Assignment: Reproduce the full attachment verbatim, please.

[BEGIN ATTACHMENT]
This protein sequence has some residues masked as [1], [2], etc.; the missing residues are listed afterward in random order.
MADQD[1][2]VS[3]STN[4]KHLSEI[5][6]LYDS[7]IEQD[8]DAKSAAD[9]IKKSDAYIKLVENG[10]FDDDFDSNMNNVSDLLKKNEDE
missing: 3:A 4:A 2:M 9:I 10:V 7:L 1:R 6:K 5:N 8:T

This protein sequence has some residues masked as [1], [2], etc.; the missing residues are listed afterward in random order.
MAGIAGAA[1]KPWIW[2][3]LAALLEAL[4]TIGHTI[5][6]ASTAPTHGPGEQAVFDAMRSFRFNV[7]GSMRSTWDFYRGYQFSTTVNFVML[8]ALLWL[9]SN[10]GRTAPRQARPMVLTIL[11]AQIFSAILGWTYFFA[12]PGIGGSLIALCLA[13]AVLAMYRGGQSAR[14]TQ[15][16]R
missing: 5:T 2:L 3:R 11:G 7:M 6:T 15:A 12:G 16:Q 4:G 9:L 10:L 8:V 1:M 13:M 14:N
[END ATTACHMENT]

This protein sequence has some residues masked as [1], [2], etc.; the missing residues are listed afterward in random order.
MADQD[1][2]VS[3]STN[4]KHLSEI[5][6]LYDS[7]IEQD[8]DAKSAAD[9]IKKSDAYIKLVENG[10]FDDDFDSNMNNVSDLLKKNEDE
missing: 3:A 4:A 2:M 9:I 10:V 7:L 1:R 6:K 5:N 8:T

This protein sequence has some residues masked as [1], [2], etc.; the missing residues are listed afterward in random order.
MAGIAGAA[1]KPWIW[2][3]LAALLEAL[4]TIGHTI[5][6]ASTAPTHGPGEQAVFDAMRSFRFNV[7]GSMRSTWDFYRGYQFSTTVNFVML[8]ALLWL[9]SN[10]GRTAPRQARPMVLTIL[11]AQIFSAILGWTYFFA[12]PGIGGSLIALCLA[13]AVLAMYRGGQSAR[14]TQ[15][16]R
missing: 5:T 2:L 3:R 11:G 7:M 6:T 15:A 12:G 16:Q 4:G 9:L 10:L 8:V 1:M 13:M 14:N